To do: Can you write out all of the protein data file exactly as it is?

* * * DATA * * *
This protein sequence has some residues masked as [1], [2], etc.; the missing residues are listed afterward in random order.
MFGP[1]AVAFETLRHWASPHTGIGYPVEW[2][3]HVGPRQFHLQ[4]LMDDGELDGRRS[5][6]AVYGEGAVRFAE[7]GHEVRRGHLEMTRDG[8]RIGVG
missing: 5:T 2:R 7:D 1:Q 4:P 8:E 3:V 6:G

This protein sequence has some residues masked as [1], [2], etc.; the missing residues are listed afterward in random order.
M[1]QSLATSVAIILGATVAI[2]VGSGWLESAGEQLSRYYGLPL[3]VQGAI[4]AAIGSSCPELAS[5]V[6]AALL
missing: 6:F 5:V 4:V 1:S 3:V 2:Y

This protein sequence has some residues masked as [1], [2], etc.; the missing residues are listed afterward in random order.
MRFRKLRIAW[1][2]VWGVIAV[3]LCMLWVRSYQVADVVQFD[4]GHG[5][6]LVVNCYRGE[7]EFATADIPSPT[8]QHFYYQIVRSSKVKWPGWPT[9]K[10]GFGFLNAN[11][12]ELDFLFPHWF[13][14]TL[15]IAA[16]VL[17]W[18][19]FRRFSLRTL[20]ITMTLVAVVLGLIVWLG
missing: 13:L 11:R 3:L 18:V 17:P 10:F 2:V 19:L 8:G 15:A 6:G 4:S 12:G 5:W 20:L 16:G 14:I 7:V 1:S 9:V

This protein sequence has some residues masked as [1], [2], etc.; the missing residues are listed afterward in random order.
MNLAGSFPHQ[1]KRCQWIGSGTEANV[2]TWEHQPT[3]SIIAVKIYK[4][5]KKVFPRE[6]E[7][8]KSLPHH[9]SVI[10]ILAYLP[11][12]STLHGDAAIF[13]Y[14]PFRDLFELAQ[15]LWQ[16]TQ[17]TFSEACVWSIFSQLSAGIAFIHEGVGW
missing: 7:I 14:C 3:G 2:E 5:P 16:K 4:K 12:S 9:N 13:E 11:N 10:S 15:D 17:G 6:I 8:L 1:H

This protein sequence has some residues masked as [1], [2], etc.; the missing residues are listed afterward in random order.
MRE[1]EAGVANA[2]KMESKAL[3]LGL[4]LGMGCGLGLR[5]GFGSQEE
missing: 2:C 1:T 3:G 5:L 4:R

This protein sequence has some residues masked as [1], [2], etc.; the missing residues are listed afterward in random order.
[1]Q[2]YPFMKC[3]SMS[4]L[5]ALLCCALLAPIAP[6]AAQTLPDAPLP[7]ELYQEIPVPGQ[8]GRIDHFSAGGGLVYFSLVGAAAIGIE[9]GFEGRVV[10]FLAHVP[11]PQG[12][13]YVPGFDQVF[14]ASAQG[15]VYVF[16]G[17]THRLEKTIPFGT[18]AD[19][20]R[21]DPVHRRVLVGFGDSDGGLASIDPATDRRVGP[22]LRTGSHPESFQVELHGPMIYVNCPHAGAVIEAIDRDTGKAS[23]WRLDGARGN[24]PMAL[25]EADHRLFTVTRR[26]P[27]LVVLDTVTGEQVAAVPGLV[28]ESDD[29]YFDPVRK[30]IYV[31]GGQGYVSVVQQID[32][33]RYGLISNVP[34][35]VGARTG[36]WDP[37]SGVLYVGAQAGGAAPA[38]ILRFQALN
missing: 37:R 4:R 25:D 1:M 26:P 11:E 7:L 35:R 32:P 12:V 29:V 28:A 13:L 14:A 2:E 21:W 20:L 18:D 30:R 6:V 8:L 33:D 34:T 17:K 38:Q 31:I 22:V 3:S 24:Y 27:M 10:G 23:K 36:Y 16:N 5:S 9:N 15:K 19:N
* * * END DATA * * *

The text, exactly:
This protein sequence has some residues masked as [1], [2], etc.; the missing residues are listed afterward in random order.
MFGP[1]AVAFETLRHWASPHTGIGYPVEW[2][3]HVGPRQFHLQ[4]LMDDGELDGRRS[5][6]AVYGEGAVRFAE[7]GHEVRRGHLEMTRDG[8]RIGVG
missing: 5:T 2:R 7:D 1:Q 4:P 8:E 3:V 6:G

This protein sequence has some residues masked as [1], [2], etc.; the missing residues are listed afterward in random order.
M[1]QSLATSVAIILGATVAI[2]VGSGWLESAGEQLSRYYGLPL[3]VQGAI[4]AAIGSSCPELAS[5]V[6]AALL
missing: 6:F 5:V 4:V 1:S 3:V 2:Y

This protein sequence has some residues masked as [1], [2], etc.; the missing residues are listed afterward in random order.
MRFRKLRIAW[1][2]VWGVIAV[3]LCMLWVRSYQVADVVQFD[4]GHG[5][6]LVVNCYRGE[7]EFATADIPSPT[8]QHFYYQIVRSSKVKWPGWPT[9]K[10]GFGFLNAN[11][12]ELDFLFPHWF[13][14]TL[15]IAA[16]VL[17]W[18][19]FRRFSLRTL[20]ITMTLVAVVLGLIVWLG
missing: 13:L 11:R 3:L 18:V 17:P 10:F 2:V 19:L 8:G 15:A 6:G 4:S 12:G 5:W 20:L 16:G 14:I 7:V 1:S 9:V

This protein sequence has some residues masked as [1], [2], etc.; the missing residues are listed afterward in random order.
MNLAGSFPHQ[1]KRCQWIGSGTEANV[2]TWEHQPT[3]SIIAVKIYK[4][5]KKVFPRE[6]E[7][8]KSLPHH[9]SVI[10]ILAYLP[11][12]STLHGDAAIF[13]Y[14]PFRDLFELAQ[15]LWQ[16]TQ[17]TFSEACVWSIFSQLSAGIAFIHEGVGW
missing: 7:I 14:C 3:G 2:E 5:P 16:K 4:K 12:S 9:N 13:E 11:N 10:S 15:D 17:G 6:I 8:L 1:H

This protein sequence has some residues masked as [1], [2], etc.; the missing residues are listed afterward in random order.
MRE[1]EAGVANA[2]KMESKAL[3]LGL[4]LGMGCGLGLR[5]GFGSQEE
missing: 2:C 1:T 3:G 5:L 4:R

This protein sequence has some residues masked as [1], [2], etc.; the missing residues are listed afterward in random order.
[1]Q[2]YPFMKC[3]SMS[4]L[5]ALLCCALLAPIAP[6]AAQTLPDAPLP[7]ELYQEIPVPGQ[8]GRIDHFSAGGGLVYFSLVGAAAIGIE[9]GFEGRVV[10]FLAHVP[11]PQG[12][13]YVPGFDQVF[14]ASAQG[15]VYVF[16]G[17]THRLEKTIPFGT[18]AD[19][20]R[21]DPVHRRVLVGFGDSDGGLASIDPATDRRVGP[22]LRTGSHPESFQVELHGPMIYVNCPHAGAVIEAIDRDTGKAS[23]WRLDGARGN[24]PMAL[25]EADHRLFTVTRR[26]P[27]LVVLDTVTGEQVAAVPGLV[28]ESDD[29]YFDPVRK[30]IYV[31]GGQGYVSVVQQID[32][33]RYGLISNVP[34][35]VGARTG[36]WDP[37]SGVLYVGAQAGGAAPA[38]ILRFQALN
missing: 37:R 4:R 25:D 1:M 26:P 11:E 7:L 35:R 32:P 12:V 29:V 28:A 13:L 14:A 2:E 21:W 20:L 18:D 30:R 6:V 8:L 33:D 34:T 17:K 38:Q 31:I 22:V 3:S 24:Y 27:M 10:G 23:K 36:Y 16:N 5:S 9:N 15:K 19:N